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Formation of the Terra Nova Bay: polynya and climatic implications
Gallée, H. (1997). Formation of the Terra Nova Bay: polynya and climatic implications, in: Caschetto, S. (Ed.) Belgian research programme on the Antarctic: scientific results of phase III (1992-1996): 3. Glaciology and climatology. pp. A3/10/001/1-36
In: Caschetto, S. (Ed.) (1997). Belgian research programme on the Antarctic: scientific results of phase III (1992-1996): 3. Glaciology and climatology. Federal Office for Scientific, Technical and Cultural Affairs: Brussel. 149 pp., more

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    VLIZ: Expedition Reports [8943]

Keyword
    Marine

Author  Top 
  • Gallée, H.

Abstract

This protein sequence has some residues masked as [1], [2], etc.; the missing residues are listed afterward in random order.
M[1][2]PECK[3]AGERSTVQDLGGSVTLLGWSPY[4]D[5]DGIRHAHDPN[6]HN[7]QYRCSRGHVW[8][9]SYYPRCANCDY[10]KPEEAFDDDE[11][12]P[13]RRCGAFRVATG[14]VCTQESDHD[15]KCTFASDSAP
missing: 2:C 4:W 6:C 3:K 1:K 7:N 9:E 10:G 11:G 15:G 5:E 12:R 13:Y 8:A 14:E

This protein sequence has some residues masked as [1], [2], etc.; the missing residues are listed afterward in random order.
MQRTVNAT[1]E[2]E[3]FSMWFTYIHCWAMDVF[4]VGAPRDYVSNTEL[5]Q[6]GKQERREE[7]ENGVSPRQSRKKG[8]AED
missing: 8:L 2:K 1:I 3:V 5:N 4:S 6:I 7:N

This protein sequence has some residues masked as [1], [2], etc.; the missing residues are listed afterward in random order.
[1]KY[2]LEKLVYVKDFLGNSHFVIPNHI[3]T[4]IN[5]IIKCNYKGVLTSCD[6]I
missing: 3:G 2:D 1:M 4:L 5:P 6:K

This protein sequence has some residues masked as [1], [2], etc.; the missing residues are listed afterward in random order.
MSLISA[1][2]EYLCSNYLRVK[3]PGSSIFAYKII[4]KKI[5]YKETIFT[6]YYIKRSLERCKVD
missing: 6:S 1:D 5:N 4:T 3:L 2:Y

In this paper one presents a preliminary simulation of the Terra Nova Bay polynya by a coupled atmosphere-polynya model. The atmospheric model is a hydrostatic primitive equations model that has been validated previously by a simulation of the strong katabatic winds observed in this area. The polynya model includes a representation of the free drift of frazil ice, and simple sea-ice dynamics and thermodynamics. Two-dimensional and three-dimensional experiments have been performed under polar night conditions. Two-dimensional experiments show that an open (warm) water area influences significantly the atmospheric circulation in the antarctic coastal zone: an additional ice-breeze effect is simulated and is responsible for the strenghthening of the katabatic winds near the coast. Because of the important temperature difference (up to 40°C) between the continental air and the ice-free ocean, strong heat fluxes from the polynya surface are simulated. Finally a three-dimensional experiment has been performed including Terra Nova Bay. The polynya observed in this region is well reproduced. It is found that heat losses from the polynya surface are stronger than previously estimated but are probably constrained by the idealized representation of frazil ice, which is assumed to be uniform in each grid box. This stresses the need for having a better knowledge of frazil ice evolution in large polynyas. A consequence of the strong heat losses from antarctic coastal polynyas like that of Terra Nova Bay is that they have an impact on the energy and momentum budgets of the atmosphere around Antarctica and influence subsequently the atmospheric general circulation and the Earth's climate. Another consequence of the strong heat release from the ocean in antarctic coastal polynyas is an enhanced sea-ice formation and a subsequent salt rejection in the water column. For example, sea-ice formation in the Terra Nova Bay polynya could contribute to roughly 10% of the total sea-ice formation in the region of the Ross Sea continental shelf. Rejected salt could contribute to the formation of coastal dense water and ultimately to the formation of the antarctic bottorn water .

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